For some families that have gone through a divorce, the holiday season is a time when ex-spouses may compete for their children’s attention and affection. Especially for Georgia parents that have shared parenting time, it can be difficult to pick your child up from your former spouse’s house to discover his or her other parent has bought the toy you couldn’t. All too often, these competitions can take the form of trying to buy the children more expensive or elaborate presents than the other parent can afford.
While some ex-spouses understand how such competition can be destructive to good relations, they may not know what the appropriate response is if their former husband or wife decides to compete on presents anyways. When these competitions happen, however, the usual victims end up being the children in the middle.
Parents who are unable to afford to give their children expensive gifts for Christmas have nothing to feel guilty about. While everyone wants to give their children nice gifts around the holidays, it is more important to give them good memories of a special time filled with sharing and family values.
A parent who understands how destructive gift competition can be can simply decline to compete. A fight over gifts will only injure the children who may mistakenly believe that the fight was all their fault.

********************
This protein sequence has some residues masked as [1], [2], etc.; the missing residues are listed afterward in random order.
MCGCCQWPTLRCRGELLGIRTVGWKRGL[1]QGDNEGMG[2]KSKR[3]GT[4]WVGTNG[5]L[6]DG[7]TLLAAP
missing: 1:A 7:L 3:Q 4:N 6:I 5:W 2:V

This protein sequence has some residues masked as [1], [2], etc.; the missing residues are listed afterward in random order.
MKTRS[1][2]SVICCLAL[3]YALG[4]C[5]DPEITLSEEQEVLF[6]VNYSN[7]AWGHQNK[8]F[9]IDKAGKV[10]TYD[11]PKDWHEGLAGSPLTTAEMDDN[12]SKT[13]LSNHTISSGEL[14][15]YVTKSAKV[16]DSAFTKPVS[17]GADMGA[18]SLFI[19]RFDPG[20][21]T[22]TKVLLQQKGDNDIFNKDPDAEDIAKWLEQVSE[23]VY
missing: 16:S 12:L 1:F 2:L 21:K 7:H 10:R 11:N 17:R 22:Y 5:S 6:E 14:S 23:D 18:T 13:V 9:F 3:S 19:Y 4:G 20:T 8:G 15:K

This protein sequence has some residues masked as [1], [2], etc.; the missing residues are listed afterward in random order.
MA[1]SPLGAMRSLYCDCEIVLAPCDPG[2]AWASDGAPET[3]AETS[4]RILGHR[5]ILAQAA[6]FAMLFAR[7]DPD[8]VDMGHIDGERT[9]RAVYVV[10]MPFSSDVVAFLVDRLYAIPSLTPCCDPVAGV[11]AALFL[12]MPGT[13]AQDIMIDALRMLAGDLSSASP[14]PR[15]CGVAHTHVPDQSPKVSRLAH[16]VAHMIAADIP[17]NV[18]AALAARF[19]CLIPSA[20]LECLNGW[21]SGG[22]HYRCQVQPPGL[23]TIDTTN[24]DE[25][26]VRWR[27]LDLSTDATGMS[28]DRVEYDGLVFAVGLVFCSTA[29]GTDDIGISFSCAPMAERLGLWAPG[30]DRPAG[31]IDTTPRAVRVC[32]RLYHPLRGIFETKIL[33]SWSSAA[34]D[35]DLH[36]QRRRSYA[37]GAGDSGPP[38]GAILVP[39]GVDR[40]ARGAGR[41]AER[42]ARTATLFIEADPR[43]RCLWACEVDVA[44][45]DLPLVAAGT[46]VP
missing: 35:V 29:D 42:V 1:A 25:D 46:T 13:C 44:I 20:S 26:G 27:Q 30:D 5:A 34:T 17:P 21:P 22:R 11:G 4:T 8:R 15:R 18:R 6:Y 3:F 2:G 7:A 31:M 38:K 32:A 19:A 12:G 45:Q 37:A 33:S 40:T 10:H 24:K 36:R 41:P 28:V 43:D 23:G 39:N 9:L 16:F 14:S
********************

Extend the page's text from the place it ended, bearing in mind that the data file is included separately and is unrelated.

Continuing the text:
Children are able to understand what is going on, and should be talked to frankly. Rather than underestimating children’s understanding or maturity, a parent can try to communicate directly with them about the issue. They will understand that a parent who has less money cannot get them expensive presents, but loves them just the same.
Parents should focus the children’s attention on making long-lasting holiday memories and fun, family activities, not on material things. Although children may not appreciate it right away, they will understand, sooner or later, that those memories will stay with them long after a shiny, new toy has been discarded.
Source: The Huffington Post, “When Your Ex Goes Overboard at Christmas,” Marie Hartwell Walker, Dec. 9, 2011